Sickle cell trait (SCT) has reproductive implications and can rarely cause health problems. SCT counseling improves parent knowledge but is infrequently received by children with SCT compared with children with cystic fibrosis carrier status. There are no national guidelines on SCT disclosure timing, frequency, or counseling content. Parents’ experiences with SCT disclosure and counseling are poorly understood but could inform the development of guidelines. We explored parents’ experiences with and desires for SCT disclosure and counseling for their infants with SCT identified via newborn screening.
Parents of infants 2 to 12 months old with SCT were recruited through a state newborn screening program for semistructured interviews to explore their experiences with and desires for SCT disclosure and counseling. Inductive thematic analysis was conducted.
Sixteen interviews were completed from January to August 2020. Most parents reported that SCT disclosure occurred soon after birth, in person, and by the child’s physician. Five themes were identified: parent knowledge before child’s SCT disclosure, family planning, the dynamics of SCT disclosure and counseling, emotions and actions after SCT disclosure, and parent desires for the SCT disclosure and counseling process. Two primary parent desires were revealed. Parents want more information about SCT, particularly rare symptomatology, and they want SCT counseling repeated once the child approaches adolescence.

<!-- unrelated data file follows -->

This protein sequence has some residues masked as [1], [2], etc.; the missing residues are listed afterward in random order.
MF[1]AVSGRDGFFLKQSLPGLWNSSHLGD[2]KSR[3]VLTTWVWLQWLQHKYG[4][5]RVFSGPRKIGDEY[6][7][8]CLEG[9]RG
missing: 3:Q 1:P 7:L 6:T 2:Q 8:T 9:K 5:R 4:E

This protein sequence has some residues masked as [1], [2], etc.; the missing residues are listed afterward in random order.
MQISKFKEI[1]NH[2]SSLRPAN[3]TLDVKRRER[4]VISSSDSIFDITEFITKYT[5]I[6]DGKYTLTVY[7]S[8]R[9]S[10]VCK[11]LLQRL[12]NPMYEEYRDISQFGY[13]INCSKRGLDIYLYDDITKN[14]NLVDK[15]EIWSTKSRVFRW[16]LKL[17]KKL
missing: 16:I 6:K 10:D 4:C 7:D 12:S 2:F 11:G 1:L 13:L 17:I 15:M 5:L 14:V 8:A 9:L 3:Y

Parents report receiving their child’s SCT diagnosis in the early newborn period from their child’s doctor but indicate they receive incomplete information. Opportunities exist in primary care pediatrics to better align SCT disclosure timing and counseling content with parent desires.

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